Looking at my income tax situation for 2015, I estimate that I will owe $446 to the federal govt and receive a refund of $88 from the state. So, not a bad job estimating withholding.
It is very possible that 2015 is the last year I will be able to file head of household and claim J as a dependent.
In 2015, I had a small amount of income taxed at 25% federal and 8% state. In 2016, it is very possible I will have much more of my income taxed at those rates.
Therefore, in 2016 I will be contributing solely to my tax-deferred accounts and skipping Roth contributions.
After I relocate to Reno, I will no longer be paying state income tax. If I am earning less (which is a distinct possibility), I may not be in the 25% bracket any longer. It will make more sense to continue Roth contributions then; at the very least I will revisit the issue.
My 2015 gross wages should come in at $55,168.95. I aim to contribute 15% of that to retirement accounts, and I do include matching. That means my target is $8,275.35.
By year end, I will have contributed 3.6k to my Simple, 2k to my Roth, and 1k to my traditional. My employer contributed another $1,623.00 to my Simple. Those contributions total $8,223.00, which is $52.35 short. I will contribute another $100 to my traditional by the end of the year and consider this goal met.
Including 2015, I have now contributed a grand total of 19.5k to my Roth. I like to keep track of this number, as Roth IRA contributions can be withdrawn at any time for any reason, no tax or penalty. The rest is earnings and must be left alone until I reach age 59.5. It's shocking how close that time is drawing!
I'm really hoping to break 200k in tax-deferred in 2016. Let's see if Mr. Market cooperates.
I love to browse on realtor.com. I have spotted several condos in Reno which might suit me fine.
Here is one:
This place is in Sparks. Sparks is just east of Reno and the two cities have grown into each other. It is a 2 br. 2 bath with 1088 sq. ft. and has a 1 car garage. The asking price is 95k. If I were to purchase it at 95k with 20% down and took a 15 year mortgage, my PI payments would be $526 (according to the calculator on realtor.com). The HOA dues are another $195. There is still property taxes and insurance to pay. But still, total housing should be under 1k per month, with a big drop when the mortgage is paid in full.
If I can land a job paying at least $15 an hour, something like this should be doable. Not a lot of wiggle room, but worth it I think at my age to be done with the mortgage in 15 years. If I have to stop saving for retirement, the money already saved will continue to grow, and I should still end up in OK shape.
Hopefully, I will be able to earn more than that and will continue to save. I am trying to be realistic. I am approaching age 50 and will not have any business contacts in the area. I have to be prepared for the possibility of a significantly lower income.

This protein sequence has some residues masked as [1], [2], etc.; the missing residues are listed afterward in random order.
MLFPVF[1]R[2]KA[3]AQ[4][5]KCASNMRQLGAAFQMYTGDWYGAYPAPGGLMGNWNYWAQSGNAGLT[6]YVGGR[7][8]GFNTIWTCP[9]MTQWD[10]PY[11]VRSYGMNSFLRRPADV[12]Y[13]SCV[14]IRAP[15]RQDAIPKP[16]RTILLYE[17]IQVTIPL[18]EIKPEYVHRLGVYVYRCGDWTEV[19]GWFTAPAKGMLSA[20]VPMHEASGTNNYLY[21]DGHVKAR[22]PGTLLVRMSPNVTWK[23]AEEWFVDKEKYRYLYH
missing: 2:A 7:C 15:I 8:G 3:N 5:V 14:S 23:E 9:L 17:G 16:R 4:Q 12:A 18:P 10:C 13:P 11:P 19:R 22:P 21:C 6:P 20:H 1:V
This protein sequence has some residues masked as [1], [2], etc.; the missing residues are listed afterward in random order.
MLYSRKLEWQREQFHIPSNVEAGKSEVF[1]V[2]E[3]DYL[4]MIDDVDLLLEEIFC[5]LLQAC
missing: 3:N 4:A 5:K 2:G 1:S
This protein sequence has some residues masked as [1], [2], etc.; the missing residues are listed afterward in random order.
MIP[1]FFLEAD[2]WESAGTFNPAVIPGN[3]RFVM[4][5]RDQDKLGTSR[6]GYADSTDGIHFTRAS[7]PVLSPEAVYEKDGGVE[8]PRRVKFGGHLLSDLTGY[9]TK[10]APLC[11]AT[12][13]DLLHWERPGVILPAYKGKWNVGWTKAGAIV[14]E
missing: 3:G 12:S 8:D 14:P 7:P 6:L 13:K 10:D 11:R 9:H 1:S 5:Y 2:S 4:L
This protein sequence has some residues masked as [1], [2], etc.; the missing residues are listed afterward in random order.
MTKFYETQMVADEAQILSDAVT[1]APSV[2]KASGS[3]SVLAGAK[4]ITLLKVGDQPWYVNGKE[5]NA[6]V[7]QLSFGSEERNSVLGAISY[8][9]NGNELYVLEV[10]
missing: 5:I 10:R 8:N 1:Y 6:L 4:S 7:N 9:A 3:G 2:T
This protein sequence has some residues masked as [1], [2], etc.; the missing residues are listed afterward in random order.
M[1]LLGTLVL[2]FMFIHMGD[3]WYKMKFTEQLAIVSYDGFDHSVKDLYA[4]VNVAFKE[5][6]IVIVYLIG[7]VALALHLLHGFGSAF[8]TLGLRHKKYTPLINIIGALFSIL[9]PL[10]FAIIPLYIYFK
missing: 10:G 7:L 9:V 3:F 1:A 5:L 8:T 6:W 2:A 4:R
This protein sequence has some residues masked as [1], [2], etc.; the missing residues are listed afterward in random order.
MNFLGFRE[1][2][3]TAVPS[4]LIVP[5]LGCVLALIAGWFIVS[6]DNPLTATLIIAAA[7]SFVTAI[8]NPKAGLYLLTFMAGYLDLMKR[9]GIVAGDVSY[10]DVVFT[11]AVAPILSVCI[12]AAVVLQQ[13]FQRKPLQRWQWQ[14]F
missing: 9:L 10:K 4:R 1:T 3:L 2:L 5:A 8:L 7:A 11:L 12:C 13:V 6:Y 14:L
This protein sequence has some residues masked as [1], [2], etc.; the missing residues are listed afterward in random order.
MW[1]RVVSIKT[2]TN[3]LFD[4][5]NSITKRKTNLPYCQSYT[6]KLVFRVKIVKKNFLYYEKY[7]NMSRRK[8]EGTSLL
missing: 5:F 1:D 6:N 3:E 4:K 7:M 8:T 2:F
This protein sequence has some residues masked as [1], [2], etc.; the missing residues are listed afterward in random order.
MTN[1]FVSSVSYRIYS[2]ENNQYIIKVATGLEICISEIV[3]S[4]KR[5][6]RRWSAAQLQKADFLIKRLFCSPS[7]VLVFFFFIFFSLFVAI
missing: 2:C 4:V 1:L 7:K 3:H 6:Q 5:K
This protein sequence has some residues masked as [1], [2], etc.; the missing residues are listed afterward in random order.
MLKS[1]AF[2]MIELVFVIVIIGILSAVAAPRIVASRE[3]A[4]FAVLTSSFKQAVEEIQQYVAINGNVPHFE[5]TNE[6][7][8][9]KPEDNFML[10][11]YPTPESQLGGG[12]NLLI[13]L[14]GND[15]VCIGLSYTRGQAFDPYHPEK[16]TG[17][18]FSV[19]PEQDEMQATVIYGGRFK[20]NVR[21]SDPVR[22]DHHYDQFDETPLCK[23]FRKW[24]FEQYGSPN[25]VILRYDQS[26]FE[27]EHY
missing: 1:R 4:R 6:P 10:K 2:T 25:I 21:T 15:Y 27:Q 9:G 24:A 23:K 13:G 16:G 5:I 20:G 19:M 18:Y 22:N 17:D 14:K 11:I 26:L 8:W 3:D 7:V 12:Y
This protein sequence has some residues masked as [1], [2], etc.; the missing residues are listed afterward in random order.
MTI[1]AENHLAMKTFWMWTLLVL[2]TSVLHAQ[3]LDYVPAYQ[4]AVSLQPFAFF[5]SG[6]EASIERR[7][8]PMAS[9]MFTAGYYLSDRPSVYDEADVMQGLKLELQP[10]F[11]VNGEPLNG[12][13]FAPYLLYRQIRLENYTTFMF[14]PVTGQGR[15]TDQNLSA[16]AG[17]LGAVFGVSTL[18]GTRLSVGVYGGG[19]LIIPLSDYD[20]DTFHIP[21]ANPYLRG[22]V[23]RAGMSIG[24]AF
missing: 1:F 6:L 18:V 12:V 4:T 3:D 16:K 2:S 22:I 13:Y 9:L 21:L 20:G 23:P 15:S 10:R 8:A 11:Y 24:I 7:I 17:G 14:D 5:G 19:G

At this point, I am planning to move with BF. If we are sharing living space, we will also share expenses. That will provide a bit of budgetary wiggle room too. However, I only want a mortgage I can afford completely on my own.
In other news, tax season is mercifully over. Between my overtime and my bonus, I cleared an extra 4k. I have sent off 1k to my traditional IRA, $500 extra to my car loan, $300 extra to emergency fund, and $200 extra to Roth. The other 2k I needed for expenses. J's car got new brakes and a major tune up (120k miles), and I paid the IRS $987. Additionally, my annual matching of $1632 was sent off to my Simple IRA. Looking forward to seeing those account balances rise a bit on 4/30. Of course, will just have to see if Mr. Market cooperates.
Mrs. M180 and I are planning a 3 day weekend in Seattle. We were able to get airfare for $156 each. We will stay one night with my childhood friend (who stayed with me last September), and two nights on Vashon Island visiting my birth mother, her sister, and the sister's new husband. On the final day, we are hoping to spend some time with my niece who lives in Tacoma. She is only 5 years younger than me, so is actually more like my baby sister.
Lately I have been mulling over the idea of buying my final home with a reverse mortgage. Or, if I buy before age 62, buy it traditionally and plan to owe about half of the value at age 62, and take the RM at that point.
I am thinking this way because I want to retire with no mortgage payments. The best way to accomplish this is to own a home free and clear. At this point, that is looking unlikely, unless I opt for a 1 bedroom apartment style condo. Such a home is not without its benefits, but of course has some drawbacks too. If I opt instead for a small single family home with a garage, it is looking as though I will not be able to own it free and clear by age 62.
So, I am keeping this idea on the back burner.
I think if I bought something like this to live in, the rents from the other three units would pretty much cover the mortgage, property taxes, and property management company. (If I lived there, I would let the tenants assume I was a renter too). Which would mean I could live there very cheaply, maybe free. That would certainly make my modest income go further. Eventually, the mortgage would be paid in full. What a nice inheritance for my two children.